Cowboys vs. Eagles 2014 final score: Dallas takes control of NFC East
With two weeks left, the Cowboys have the easiest path to a division crown.
Cowboys kicker Dan Bailey opened the game by kicking the ball to about the Philadelphia 15-yard line. Unfortunately for the Eagles, nobody but deep returner Josh Huff decided to make a play on the football. Dallas’ coverage team managed to get to it before Huff could, inadvertently stealing a possession. The Cowboys promptly scored on a DeMarco Murray touchdown run.
Dallas followed up the score by forcing a three-and-out from Philadelphia’s offense. The Cowboys then moved methodically down the field, resulting in a Dez Bryant touchdown. They added another score before the Eagles offense woke up and responded. Behind the anonymous Chris Polk and the explosive Jeremy Maclin, Philadelphia pulled ahead late in the third quarter.
But the lead didn’t last long. Before the fourth quarter was three minutes old, Murray and Bryant had produced their second touchdowns of the evening, giving the Cowboys a 35-24 advantage. Philadelphia would never pull ahead, and Dallas took over control of the NFC East.
Three things we learned:
1. Chip Kelly’s offense isn’t Mark Sanchez proof
A week ago, the Seattle Seahawks defense tore apart Mark Sanchez. He was held to just 96 yards and 50 percent completion, tossing two touchdowns a pick. Coupled with a bad day for LeSean McCoy, the offense produced only 14 points, though many dismissed it at the time due to the opponent.
Well, against a considerably lesser Dallas defense, Sanchez had another mediocre performance. He completed 17 of his 28 passes for 252 yards, zero touchdowns and two picks, including a game-ending interception on the Eagles’ final drive. Sanchez also didn’t do his offensive line any favors, holding the ball too long on several of his four sacks.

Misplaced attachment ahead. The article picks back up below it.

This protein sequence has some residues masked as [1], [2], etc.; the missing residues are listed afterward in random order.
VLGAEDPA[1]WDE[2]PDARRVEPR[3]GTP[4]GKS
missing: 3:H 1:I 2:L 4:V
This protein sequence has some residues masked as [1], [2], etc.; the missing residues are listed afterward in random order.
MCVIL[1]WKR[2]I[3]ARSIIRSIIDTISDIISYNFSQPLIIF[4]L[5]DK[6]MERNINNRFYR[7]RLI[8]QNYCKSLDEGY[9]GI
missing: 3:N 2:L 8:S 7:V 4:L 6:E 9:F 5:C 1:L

Though Sanchez played better than he did against Seattle, it was likewise not enough to net the victory. The former Jet is a capable backup, but it appears increasingly likely that Philadelphia will turn to Nick Foles if/when he can return from a fractured collarbone. Foles isn’t a great quarterback by any means, but he’s been successful in Kelly’s offense and could provide the push the Eagles need for January.
2. Dallas defensive coordinator Rod Marinelli is a magician
Take a look at the depth chart for the Cowboys and one thing is abundantly clear — there is not a lot of defensive talent in Dallas. Their starting defensive linemen would be backups for most teams, and only Rolando McClain stands out positively amongst the linebackers.
Still, under the tutelage of defensive coordinator Rod Marinelli, Dallas held the prolific Eagles offense in Philadelphia to just 10 first half points and 27 overall.
To some degree this shouldn’t be a surprise. Marinelli had a similar affect as defensive coordinator of the Bears. Chicago regularly produced top 10 defenses despite a slow secondary and a front seven that relied primarily on players in their 30s. Once Marinelli left, the Bears fell apart, ranking in the bottom 10 in most defensive categories each of the last two years.
If Dallas can add some playmakers to its defense next year, especially in the trenches, Marinelli should be able to produce performances like Sunday’s on a more regular basis.
3. The Cowboys are still alive for the No. 1 seed in the NFC
By winning Sunday, the Cowboys gave themselves a shot at the top seed in the playoffs. Now 10-4, they stand just a game behind the Arizona Cardinals for NFC supremacy.
The Cowboys’ path to the No. 1 position isn’t easy. First, they need to win each of their final two games against the Indianapolis Colts and Washington. Given that the Colts are 10-4 and feature Andrew Luck, a win for Dallas won’t be easy. After that, the Cowboys either need the winner of the NFC West to finish with 11 wins or for the Seahawks to take that division with an equal record. They would also need the winner of the NFC North to finish with a worse overall record.
Those are long odds, but Dallas can still hope